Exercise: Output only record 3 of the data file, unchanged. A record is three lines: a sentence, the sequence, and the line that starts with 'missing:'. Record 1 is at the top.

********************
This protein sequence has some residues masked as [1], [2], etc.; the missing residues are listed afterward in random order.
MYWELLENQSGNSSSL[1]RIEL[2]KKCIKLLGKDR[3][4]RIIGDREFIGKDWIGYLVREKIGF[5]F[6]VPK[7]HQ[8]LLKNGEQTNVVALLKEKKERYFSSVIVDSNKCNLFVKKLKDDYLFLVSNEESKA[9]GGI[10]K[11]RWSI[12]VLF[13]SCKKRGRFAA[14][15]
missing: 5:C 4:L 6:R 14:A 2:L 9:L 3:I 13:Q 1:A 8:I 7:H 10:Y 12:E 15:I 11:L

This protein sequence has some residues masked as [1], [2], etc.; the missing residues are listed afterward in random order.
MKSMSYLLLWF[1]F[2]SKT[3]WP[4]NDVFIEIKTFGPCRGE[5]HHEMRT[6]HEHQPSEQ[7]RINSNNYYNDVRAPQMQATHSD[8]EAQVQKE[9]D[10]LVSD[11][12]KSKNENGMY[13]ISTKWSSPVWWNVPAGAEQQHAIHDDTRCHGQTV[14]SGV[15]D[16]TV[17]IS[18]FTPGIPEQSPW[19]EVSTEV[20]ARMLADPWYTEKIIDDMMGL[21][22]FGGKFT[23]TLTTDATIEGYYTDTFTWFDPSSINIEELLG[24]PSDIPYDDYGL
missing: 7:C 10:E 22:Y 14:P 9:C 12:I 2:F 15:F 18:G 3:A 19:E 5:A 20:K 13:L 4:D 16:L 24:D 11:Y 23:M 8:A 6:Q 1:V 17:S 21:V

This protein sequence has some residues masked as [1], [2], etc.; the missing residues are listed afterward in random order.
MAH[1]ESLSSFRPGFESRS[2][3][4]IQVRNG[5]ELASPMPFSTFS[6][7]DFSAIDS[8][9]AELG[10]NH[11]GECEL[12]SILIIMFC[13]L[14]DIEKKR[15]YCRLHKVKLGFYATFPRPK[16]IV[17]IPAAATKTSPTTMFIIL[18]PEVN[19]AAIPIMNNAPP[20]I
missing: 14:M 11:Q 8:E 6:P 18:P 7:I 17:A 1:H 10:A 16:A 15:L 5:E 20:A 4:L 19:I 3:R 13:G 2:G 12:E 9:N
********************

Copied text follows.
This protein sequence has some residues masked as [1], [2], etc.; the missing residues are listed afterward in random order.
MAH[1]ESLSSFRPGFESRS[2][3][4]IQVRNG[5]ELASPMPFSTFS[6][7]DFSAIDS[8][9]AELG[10]NH[11]GECEL[12]SILIIMFC[13]L[14]DIEKKR[15]YCRLHKVKLGFYATFPRPK[16]IV[17]IPAAATKTSPTTMFIIL[18]PEVN[19]AAIPIMNNAPP[20]I
missing: 14:M 11:Q 8:E 6:P 18:P 7:I 17:A 1:H 10:A 16:A 15:L 5:E 20:A 4:L 19:I 3:R 13:G 2:G 12:E 9:N